After nearly half a century as one of the most notorious criminal masterminds in the popular imagination, Charles Manson, 83, passed away last month in a Kern County hospital bed. On Friday, the Federal Bureau of Investigation released the first part of its files on the famed cult leader, which focuses primarily on the confusion following the August 1969 murders that made him famous.
Recently declassified records released to the National Security Archive confirm the U.S. government’s awareness of, and active participation in, the Indonesian mass killings that spanned late 1965 to early 1966. A search through the Central Intelligence Agency’s archives for that time period reveals over a thousand related records in various degrees of redaction, showing the Agency’s keen interest in the “Situation in Indonesia.”
This week there have been some great examples of the impact public records requests can have, including how a three-year fight for records ended up overturning a murder conviction, while another long-running transparency effort is leading to reforms in civil asset forfeiture in Illinois.
FBI files on publisher Bennett Cerf show the Random House co-founder trying to use his leverage with the Bureau to get them to vouch for author Truman Capote’s investigation into the 1959 Clutter murders, which would eventually become the seminal true crime novel In Cold Blood.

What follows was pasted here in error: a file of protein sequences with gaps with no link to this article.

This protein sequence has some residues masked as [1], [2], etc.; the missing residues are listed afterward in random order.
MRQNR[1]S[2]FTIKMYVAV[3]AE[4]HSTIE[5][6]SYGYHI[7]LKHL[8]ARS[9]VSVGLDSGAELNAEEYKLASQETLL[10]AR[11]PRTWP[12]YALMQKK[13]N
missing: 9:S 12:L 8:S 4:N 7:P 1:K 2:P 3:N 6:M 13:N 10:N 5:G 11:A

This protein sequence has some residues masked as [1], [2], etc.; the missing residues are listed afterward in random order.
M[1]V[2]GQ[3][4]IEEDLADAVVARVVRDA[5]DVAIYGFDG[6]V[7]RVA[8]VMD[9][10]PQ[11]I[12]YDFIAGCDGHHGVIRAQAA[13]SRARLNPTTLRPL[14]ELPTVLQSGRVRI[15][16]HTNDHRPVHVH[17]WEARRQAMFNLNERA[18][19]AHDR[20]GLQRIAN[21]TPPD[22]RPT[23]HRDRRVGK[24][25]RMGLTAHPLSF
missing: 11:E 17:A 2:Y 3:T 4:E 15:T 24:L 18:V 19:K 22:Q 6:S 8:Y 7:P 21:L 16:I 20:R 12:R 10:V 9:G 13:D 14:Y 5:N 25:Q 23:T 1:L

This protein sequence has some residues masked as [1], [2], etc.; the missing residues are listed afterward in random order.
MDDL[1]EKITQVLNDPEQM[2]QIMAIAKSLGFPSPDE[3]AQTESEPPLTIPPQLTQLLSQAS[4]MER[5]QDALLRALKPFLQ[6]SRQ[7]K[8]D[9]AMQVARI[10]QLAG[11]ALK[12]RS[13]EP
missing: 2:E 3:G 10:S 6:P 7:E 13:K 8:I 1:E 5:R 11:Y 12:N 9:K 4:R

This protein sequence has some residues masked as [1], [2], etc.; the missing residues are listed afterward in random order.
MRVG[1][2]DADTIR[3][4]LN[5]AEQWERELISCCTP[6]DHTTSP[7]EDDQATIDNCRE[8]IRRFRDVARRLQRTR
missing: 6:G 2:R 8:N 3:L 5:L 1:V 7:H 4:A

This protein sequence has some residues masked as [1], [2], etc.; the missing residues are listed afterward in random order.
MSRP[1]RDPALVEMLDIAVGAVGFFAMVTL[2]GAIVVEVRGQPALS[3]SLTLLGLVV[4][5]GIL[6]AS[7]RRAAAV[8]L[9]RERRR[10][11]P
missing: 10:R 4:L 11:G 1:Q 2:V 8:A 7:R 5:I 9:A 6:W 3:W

We know many things about the 1981 triple murder of Fred Alvarez, Patricia Castro and Ralph Boger. We know that the bagman for the hit, Jimmy Hughes, confessed. We know that a 2010 trial was interrupted when charges were abruptly dropped and evidence lost. We know from witness statements that the murders appear to be connected to the corruption surrounding Wackenhut and the PROMIS affair. We know from FBI’s own records that the Bureau looked into the matter. And most recently, we know that the FBI has not only repeatedly refused to release those files, but apparently removed the request from their FOIA tracking system.